Croucher scholar reveals innovative battery design
The design offers a sustainable, safe, and high-energy-density alternative to conventional lithium-ion batteries addressing limitations of material scarcity and safety concerns. Details of the invention were published in Science Advances.
In recent years Mg-ion batteries have emerged as a promising technology especially in the light of the limitations of lithium-ion. There are problems however including a narrow electrochemical window in aqueous or water-based systems and poor ionic conductivity in non-aqueous systems.
Addressing these obstacles Leung and his team team first developed a water-in-salt Mg-ion battery with an operating voltage above 2V. This work lead to the design of a quasi-solid-state magnesium-ion battery which uses a polymer-enhanced electrolyte to control the interaction between protons and metal ions.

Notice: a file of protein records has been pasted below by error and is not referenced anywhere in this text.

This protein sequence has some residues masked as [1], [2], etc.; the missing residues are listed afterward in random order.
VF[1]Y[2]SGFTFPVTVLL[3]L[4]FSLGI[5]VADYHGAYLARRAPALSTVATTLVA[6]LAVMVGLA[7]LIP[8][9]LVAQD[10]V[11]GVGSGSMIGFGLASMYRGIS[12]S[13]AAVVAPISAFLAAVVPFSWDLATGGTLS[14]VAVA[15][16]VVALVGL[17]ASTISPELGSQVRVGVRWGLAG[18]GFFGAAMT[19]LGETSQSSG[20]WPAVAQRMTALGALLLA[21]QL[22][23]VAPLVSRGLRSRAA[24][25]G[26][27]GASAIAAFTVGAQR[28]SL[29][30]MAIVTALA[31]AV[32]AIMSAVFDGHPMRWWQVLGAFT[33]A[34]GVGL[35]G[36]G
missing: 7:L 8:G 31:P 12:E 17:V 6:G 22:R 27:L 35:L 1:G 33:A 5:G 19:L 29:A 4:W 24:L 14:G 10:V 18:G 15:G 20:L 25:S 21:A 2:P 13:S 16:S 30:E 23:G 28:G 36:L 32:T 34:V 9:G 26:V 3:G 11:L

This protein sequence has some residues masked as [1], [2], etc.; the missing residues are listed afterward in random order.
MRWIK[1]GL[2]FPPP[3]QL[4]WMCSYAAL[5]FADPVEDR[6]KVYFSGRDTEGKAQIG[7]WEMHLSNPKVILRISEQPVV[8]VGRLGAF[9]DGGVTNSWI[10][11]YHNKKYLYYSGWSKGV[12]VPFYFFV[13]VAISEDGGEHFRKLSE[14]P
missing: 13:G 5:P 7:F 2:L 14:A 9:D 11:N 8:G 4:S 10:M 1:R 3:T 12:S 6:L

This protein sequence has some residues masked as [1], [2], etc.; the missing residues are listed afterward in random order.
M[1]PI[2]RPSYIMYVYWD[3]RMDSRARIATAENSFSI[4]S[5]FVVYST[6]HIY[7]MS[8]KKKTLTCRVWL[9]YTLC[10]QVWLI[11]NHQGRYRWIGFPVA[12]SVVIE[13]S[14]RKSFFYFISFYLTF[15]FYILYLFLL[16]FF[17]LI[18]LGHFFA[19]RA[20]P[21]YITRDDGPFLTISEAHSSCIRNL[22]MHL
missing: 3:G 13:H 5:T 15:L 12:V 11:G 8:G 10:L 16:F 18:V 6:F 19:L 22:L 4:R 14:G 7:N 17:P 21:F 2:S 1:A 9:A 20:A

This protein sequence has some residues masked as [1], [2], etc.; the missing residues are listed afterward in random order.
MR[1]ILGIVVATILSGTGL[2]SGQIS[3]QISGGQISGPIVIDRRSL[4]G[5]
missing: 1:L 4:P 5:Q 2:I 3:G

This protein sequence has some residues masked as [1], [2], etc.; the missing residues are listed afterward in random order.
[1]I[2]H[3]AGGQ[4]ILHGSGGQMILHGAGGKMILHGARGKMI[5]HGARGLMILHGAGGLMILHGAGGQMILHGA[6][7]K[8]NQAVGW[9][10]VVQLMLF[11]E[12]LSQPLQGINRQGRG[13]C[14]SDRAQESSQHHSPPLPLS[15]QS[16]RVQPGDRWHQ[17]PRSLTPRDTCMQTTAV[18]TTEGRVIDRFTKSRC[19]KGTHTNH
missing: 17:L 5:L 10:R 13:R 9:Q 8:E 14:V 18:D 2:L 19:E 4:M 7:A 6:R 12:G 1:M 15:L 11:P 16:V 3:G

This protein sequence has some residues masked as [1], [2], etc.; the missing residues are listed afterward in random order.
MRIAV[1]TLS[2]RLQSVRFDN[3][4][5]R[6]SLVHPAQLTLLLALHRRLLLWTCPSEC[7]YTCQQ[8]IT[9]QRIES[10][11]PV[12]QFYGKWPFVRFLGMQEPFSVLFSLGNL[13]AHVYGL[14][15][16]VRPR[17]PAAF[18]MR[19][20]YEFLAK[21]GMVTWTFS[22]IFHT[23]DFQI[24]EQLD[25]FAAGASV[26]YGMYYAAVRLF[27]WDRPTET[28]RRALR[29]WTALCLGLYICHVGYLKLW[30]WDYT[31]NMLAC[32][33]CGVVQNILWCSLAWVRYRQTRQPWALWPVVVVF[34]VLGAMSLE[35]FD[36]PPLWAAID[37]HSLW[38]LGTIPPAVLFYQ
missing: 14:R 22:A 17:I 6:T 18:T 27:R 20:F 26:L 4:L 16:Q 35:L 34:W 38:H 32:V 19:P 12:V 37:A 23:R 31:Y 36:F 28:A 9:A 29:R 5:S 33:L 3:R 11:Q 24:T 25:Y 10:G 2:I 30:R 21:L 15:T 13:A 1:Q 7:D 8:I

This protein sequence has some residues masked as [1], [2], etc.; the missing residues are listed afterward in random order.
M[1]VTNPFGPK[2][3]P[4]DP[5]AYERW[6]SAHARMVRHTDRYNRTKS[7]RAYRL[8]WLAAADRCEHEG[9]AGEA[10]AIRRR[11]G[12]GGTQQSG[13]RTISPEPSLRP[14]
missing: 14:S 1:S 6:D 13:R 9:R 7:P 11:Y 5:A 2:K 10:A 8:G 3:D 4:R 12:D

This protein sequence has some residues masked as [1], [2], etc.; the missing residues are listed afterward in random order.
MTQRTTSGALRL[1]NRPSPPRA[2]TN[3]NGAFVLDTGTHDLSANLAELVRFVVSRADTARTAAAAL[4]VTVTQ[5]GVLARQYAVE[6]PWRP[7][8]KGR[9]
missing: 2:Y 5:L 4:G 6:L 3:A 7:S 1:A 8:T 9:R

The battery has a voltage plateau at 2.4V and an energy density of 264 W·h kg⁻¹ better than existing Mg-ion batteries and close to the performance of Lithium ion.
“Our quasi-solid-state magnesium-ion battery combines the best of both worlds, offering the high voltage of non-aqueous systems and the safety and cost-effectiveness of aqueous systems," said Leung.
Leung and his colleagues conducted extensive cycling tests. At extreme subzero temperatures of -22°C the battery retained 90% of its capacity after 900 cycles. The battery is non-flammable and resistant to over 40 times atmospheric pressure.
“The advanced electrolyte development strategy presented in our research holds potential beyond magnesium-ion batteries, extending to other multivalent metal ion batteries, such as zinc-ion and aluminium-ion batteries," said Leung.
Professor Dennis Y.C. Leung was awarded a fellowships by the Croucher Foundation in 1987. To view his Croucher profile click here.